The history of music is traditionally written in the form of the history of compositions, yet it is as performance that music enters most people's experience and becomes meaningful. This research will attempt to sketch a history of musical modernism as embodied in recorded performances of a single, emblematic work, Webern's Piano Variations Op 27. Webern composed Op 27 in 1935-6, and envisaged its performance in terms of the hyper-expressive style characteristic of pre-war Viennese modernism, but a performance tradition became established only in the context of the post-war avant-garde centred on Darmstadt. The music was now seen in terms of a quite different conception of modernism, in which values of emotional expression gave way to those of structural complexity and integrity: performers treated Op 27 as a kind of sacred text, to be reproduced in performance in much the same sense as a religious ritual. By the 1970s, however, post-war modernism was itself giving way to a new, more interpretive approach that can equally be characterised as more historically informed or as tending towards postmodernism. My research will show how this broad narrative of aesthetic change is inscribed in recordings of Op 27, and how empirical analysis of recordings can give rise to nuanced understanding of the many shades which modernism has taken in music.
Based on a complete collection of commercial recordings of Op 27, this research will build on computational methods for the analysis of recordings developed at the AHRC Research Centre for the History and Analysis of Recorded Music (CHARM). It will seek to show how quantitative methods can be brought to bear on the issues of cultural change and meaning with which musicologists are centrally concerned. In addition to setting out the changing performance tradition of Op 27 and its relationship to other expressions of modernism, this will involve teasing apart aspects of composition and of performance that are frequently conflated. Music theorists have traditionally adopted a 'page-to-stage' approach, evaluating performances in terms of how they underline or bring out compositional structure. But this has never been a primary concern for performers of Op 27. While the work is well known as an unusually rigorous application of the methods of serialism, I will show through comparison with recordings of Brahms's Intermezzo Op 116 No 5 (to which Op 27 bears a striking resemblance) that even the literalist performers of the Darmstadt era drew on rhetorical and expressive conventions derived from the performance of tonal music. In this way I shall argue that compositional structure and performance style are not as directly linked as music theorists have believed: it is in the space between them that performers exercise their creative agency, and doing musicological justice to this means developing a more inclusive and better theorised understanding of how music is represented in performance. This research is intended as a contribution towards such a development.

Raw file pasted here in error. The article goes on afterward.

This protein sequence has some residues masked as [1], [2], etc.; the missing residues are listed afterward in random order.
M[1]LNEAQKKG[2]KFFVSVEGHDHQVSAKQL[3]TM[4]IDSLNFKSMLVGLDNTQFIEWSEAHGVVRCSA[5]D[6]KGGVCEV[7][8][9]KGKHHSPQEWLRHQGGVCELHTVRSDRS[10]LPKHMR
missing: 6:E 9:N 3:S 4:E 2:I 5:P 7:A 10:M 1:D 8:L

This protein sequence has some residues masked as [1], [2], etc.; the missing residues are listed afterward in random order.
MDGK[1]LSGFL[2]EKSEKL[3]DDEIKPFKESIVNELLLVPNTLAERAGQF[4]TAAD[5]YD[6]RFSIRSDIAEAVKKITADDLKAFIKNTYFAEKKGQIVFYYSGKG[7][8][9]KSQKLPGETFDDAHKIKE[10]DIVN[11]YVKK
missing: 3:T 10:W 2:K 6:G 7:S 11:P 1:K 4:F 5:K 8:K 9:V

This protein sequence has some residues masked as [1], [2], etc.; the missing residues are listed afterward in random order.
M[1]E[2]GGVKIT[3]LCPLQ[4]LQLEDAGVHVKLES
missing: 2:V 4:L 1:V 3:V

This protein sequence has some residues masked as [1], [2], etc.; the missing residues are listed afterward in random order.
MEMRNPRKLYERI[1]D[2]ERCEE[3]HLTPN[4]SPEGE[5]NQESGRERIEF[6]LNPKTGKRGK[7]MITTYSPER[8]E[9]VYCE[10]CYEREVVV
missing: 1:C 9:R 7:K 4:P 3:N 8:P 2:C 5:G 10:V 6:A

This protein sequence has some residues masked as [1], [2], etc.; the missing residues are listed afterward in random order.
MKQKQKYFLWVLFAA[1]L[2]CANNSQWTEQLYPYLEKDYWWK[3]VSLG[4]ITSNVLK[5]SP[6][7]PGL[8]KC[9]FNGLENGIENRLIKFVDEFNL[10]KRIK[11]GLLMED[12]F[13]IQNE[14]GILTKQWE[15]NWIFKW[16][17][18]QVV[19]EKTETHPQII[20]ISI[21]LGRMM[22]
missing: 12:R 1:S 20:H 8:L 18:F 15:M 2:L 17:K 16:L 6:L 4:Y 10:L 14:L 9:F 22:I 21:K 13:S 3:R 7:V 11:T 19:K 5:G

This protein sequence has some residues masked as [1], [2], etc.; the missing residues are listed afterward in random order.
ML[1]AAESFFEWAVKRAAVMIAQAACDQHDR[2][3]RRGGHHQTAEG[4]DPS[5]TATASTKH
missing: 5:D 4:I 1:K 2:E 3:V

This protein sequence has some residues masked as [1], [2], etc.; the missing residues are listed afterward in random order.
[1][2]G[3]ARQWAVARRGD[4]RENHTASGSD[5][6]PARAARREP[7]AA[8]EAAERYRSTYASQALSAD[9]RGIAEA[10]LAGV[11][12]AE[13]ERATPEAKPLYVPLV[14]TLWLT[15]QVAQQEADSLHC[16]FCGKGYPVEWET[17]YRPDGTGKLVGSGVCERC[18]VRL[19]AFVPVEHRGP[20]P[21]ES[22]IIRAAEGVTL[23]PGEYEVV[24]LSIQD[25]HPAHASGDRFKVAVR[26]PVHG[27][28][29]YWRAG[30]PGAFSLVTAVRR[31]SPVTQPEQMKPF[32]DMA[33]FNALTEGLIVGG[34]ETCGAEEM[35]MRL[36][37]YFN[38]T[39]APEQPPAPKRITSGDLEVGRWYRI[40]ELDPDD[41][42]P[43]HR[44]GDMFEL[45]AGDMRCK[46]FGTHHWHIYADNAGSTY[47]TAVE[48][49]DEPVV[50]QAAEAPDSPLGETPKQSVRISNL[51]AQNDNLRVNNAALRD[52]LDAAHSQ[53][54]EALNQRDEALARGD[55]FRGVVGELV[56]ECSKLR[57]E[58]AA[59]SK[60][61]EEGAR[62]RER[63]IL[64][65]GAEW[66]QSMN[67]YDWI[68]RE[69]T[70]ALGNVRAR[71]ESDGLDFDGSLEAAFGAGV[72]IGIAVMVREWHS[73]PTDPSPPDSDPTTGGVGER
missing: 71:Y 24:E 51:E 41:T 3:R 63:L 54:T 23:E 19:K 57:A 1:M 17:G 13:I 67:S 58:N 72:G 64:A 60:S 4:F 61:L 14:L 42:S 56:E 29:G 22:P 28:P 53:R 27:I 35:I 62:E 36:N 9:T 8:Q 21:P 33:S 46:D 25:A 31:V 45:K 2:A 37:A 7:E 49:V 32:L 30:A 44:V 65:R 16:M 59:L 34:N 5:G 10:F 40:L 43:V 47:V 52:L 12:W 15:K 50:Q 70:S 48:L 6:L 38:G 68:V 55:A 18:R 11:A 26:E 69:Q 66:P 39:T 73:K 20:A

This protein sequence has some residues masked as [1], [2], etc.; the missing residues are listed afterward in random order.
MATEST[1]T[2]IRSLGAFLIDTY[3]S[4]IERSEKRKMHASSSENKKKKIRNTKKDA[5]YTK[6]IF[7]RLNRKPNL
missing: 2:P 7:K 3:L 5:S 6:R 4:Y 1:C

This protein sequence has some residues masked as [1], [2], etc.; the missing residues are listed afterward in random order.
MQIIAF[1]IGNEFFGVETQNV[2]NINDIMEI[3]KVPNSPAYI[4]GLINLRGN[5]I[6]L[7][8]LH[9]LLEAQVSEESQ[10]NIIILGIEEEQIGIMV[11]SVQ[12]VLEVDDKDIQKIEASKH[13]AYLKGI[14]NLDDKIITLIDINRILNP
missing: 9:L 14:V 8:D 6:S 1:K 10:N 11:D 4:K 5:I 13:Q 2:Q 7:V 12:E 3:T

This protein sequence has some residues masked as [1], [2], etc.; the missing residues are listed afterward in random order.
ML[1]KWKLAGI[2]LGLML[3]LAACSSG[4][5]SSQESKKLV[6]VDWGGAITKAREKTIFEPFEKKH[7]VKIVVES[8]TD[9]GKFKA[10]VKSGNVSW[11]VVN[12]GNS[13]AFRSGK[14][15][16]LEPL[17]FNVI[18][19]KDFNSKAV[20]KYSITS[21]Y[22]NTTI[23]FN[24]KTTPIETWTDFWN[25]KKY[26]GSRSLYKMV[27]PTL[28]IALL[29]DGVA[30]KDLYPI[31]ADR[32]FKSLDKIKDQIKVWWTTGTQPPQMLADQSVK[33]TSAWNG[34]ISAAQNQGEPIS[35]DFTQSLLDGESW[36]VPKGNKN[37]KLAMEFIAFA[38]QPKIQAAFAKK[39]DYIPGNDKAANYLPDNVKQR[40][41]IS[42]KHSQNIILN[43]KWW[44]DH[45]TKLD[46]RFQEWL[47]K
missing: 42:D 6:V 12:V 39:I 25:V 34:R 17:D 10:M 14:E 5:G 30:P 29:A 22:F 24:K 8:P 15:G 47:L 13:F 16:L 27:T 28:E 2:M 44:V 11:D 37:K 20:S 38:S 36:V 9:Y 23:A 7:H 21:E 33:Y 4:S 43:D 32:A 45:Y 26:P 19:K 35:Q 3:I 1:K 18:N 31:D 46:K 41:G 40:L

While important theoretical and methodological issues of the study of music as performance are thus at stake, it is also my intention to do justice to the richness and variety of individual interpretive approaches that Op. 27 has afforded. The collection of 69 recordings of Op 27 on which the project is based includes eleven by the idiosyncratic and charismatic Canadian pianist Glenn Gould, of which two were made for televison. I will chart his interpretation of Op 27 across these recordings, investigating ways in which his performances relate to his extensive verbal commentaries on Webern and Op 27, and how far his playing was moulded by physical aspects of his engagement with the keyboard. I hope the result will be a multi-faceted study of the engagement between an emblematic performer and an emblematic work which does justice to cultural context, agency, and creativity.